You are probably familiar with sports gambling–betting on the outcome of a sporting event such as the Super Bowl. But have you ever heard of someone gambling on a video game simulation of a sports game? During the COVID-19 pandemic, that is exactly what many gamblers started doing.
The industry for sports gambling in the US has skyrocketed since becoming legalized, valued at over $85 billion in 2019. However, when many sports leagues shut down during the COVID-19 pandemic, sportsbooks were suddenly left with the prospect of swiftly introducing new betting options or losing massive amounts of revenue. Thus, sportsbooks began to offer simulated sports games, or “SIM” sports games, including Madden NFL 20 and NBA 2K20. SIM sports betting offered an enticing alternative for gamblers who still wanted to stay connected to the action. The offering of SIM sports was largely viewed as a desperate attempt to retain customers until real sports came back. However, SIM games became so popular and convenient for sportsbooks that many companies decided to keep offering them even after sports leagues resumed playing. Sports simulations of games such as Madden NFL and NBA 2K have the potential to be an option for sports gamblers for years to come.
But what exactly are SIM sports games? They are simulations of a game between two teams, using popularly available consumer video game systems such as an Xbox or Playstation device and the relevant game software. To host them, a gambling company broadcasts the game on a streaming service (usually Twitch) and has it run as a simulation instead of having anyone physically playing. The game settings are disclosed beforehand and are typically configured at the default settings.
There is a wide array of sports simulations available, such as Madden NFL, NBA 2K, FIFA, NHL, and MLB The Show. This variety allows the sportsbooks to cover all the primary and most popular sports. Like real sports, people can socialize and even compete with one another when gambling on SIM games. Furthermore, the outcome of SIM sports games is not pure chance; the games are programmed to reflect the attributes of the players and their teams, so betting on SIM games requires the same knowledge and analytics as betting on real sports. Bettors on SIM games find them realistic, and the experience is convincing enough to conclude that skill is involved in betting on SIM games, not pure luck. An article in Bleacher Report concluded that over a three-year period, the accuracy rate of Madden NFL simulations is 72%, and that the simulations “are able to take into consideration player tendencies, injuries, weather, and even the crowd.”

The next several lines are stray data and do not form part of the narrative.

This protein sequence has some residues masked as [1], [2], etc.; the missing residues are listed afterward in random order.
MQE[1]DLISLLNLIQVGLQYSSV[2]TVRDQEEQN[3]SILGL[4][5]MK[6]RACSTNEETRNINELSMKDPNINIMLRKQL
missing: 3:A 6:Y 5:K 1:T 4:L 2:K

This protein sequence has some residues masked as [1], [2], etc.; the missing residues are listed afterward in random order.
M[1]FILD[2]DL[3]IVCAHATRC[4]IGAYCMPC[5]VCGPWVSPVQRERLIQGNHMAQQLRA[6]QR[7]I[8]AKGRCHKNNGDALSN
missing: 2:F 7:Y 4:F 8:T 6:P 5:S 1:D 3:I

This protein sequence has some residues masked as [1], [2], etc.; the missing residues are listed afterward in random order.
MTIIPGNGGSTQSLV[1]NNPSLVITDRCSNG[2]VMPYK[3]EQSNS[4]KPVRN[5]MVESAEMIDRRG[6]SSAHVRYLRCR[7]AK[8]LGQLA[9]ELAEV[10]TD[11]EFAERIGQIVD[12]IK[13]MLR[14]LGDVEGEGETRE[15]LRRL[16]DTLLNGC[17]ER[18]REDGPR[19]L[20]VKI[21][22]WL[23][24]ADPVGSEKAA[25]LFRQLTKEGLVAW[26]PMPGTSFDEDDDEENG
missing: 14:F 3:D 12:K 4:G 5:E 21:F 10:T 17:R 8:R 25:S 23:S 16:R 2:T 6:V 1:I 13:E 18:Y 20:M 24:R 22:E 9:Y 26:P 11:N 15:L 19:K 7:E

The greatest advantage of SIM sports games is that simulated games can be broadcasted at any time, day of the week, or season, unlike real sports. With the return of real sports, SIM games can be deliberately scheduled for times when real sports are not offered. For example, Madden NFL simulations can be offered every day of the week, not just Sundays when the vast majority of NFL games are played. This allows SIM sports and real sports to complement each other rather than compete against one another.
Anecdotal research suggests that SIM sports betting has exploded among college and even high school kids, who have grown up online and immersed in video games. Researchers estimate that 75% of college kids have gambled and 67% have bet on sports in the past year. Many college students have access to money and/or disposable income and may have impulsive behavioral patterns, leading them to gamble large amounts of money in short periods of time. Finally, only 22% of colleges and universities have a formal policy on gambling, which means most college students are allowed to gamble.
The most significant hurdle to broader participation in SIM sports betting is undoubtedly the perception that the games are somehow fixed. Consumers have brought up suspicions of pre-recorded games and shady settings. To overcome this objection, sports betting operators should outsource the hosting of SIM games to a trusted third-party entity, so gamblers will have no reason to distrust the event’s legitimacy. Removing this concern should massively increase the adoption of SIM sports betting, particularly among the younger generation that already experiences video games as an extension of real life.
Benett Maley is a student at The Waldorf School of Garden City. He has done extensive research on sports gambling, including through a mentorship with Professor Daniel Kelly at New York University’s Institute for Global Sport on the subject of simulated sports gambling. He enjoys playing sports, especially basketball, and loves to write.